• HS2 East from the West Midlands to East Midlands Parkway; and
  • NPR between Warrington, Manchester and Yorkshire.

It said that it would also electrify and/or upgrade three existing main lines, outlining plans to fully electrify and upgrade the Transpennine Main Line between Manchester, Leeds and York and the Midland Main Line between London St Pancras, the east Midlands and Sheffield. It also said it would upgrade and speed up the East Coast Main Line (ECML).

In addition, the Government said the plan would “improve local services, integrate them properly with HS2 and NPR, and ensure benefits for places on the existing lines”. Listing the work involved in this, the Government explained it would:

  • start work on the new West Yorkshire Mass Transit System;
  • introduce London-style contactless ticketing across the commuter networks of the Midlands and north;
  • improve long-distance connections with HS2 and progress work on options to complete the MRH;
  • further invest in local transport at Toton and in the east Midlands;
  • protect and improve services on the existing main lines; and
  • complete planned upgrades on the Hope Valley Line.

These plans differ to the original proposals for HS2 and NPR. The proposed eastern leg of HS2 has been reduced and will no longer extend to Leeds, with the IRP saying that the Government would “look at the most effective way to run HS2 trains to Leeds”. The NPR has been downgraded, with the plans delivered through a combination of new track and upgrades to existing infrastructure, rather than an entirely new line.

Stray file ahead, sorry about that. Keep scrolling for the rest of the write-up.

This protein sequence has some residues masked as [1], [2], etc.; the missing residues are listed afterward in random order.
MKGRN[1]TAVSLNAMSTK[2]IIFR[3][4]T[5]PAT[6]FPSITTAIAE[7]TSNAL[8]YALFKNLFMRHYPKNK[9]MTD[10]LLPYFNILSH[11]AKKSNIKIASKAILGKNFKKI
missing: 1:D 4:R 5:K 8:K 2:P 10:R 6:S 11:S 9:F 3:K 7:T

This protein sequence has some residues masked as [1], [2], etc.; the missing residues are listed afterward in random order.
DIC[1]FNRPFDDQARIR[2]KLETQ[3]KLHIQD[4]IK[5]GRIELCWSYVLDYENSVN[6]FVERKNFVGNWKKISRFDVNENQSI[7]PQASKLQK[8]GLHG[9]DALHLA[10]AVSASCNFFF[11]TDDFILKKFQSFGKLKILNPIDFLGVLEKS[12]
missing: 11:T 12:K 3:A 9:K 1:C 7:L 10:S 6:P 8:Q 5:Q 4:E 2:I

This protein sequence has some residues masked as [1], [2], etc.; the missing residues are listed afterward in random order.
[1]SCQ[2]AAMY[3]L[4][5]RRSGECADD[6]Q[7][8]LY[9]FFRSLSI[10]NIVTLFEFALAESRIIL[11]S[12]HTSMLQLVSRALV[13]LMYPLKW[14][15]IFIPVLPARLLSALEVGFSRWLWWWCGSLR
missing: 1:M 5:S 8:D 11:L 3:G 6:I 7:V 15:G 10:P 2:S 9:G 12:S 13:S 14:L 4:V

In his statement to the House of Commons, Mr Shapps said that under the original plans the HS2 track would not have reached the east Midlands and the north until the early 2040s. He said that a rethink was needed to ensure that “the project would deliver as soon as possible for the regions that it served”.

Reaction to the Integrated Rail Plan

Reacting to the announcement, a variety of individuals and organisations expressed concerns about the IRP. For example, various Labour politicians were critical of the plans. Writing in the Yorkshire Post on the day of the announcement, Leader of the Opposition Keir Starmer said that Mr Johnson had “derailed the prospect of giving the north the transport system it deserves”. In addition, the Labour Mayor of Greater Manchester, Andy Burnham, labelled the plans a ‘Championship’ rather than a ‘Premier League’ option.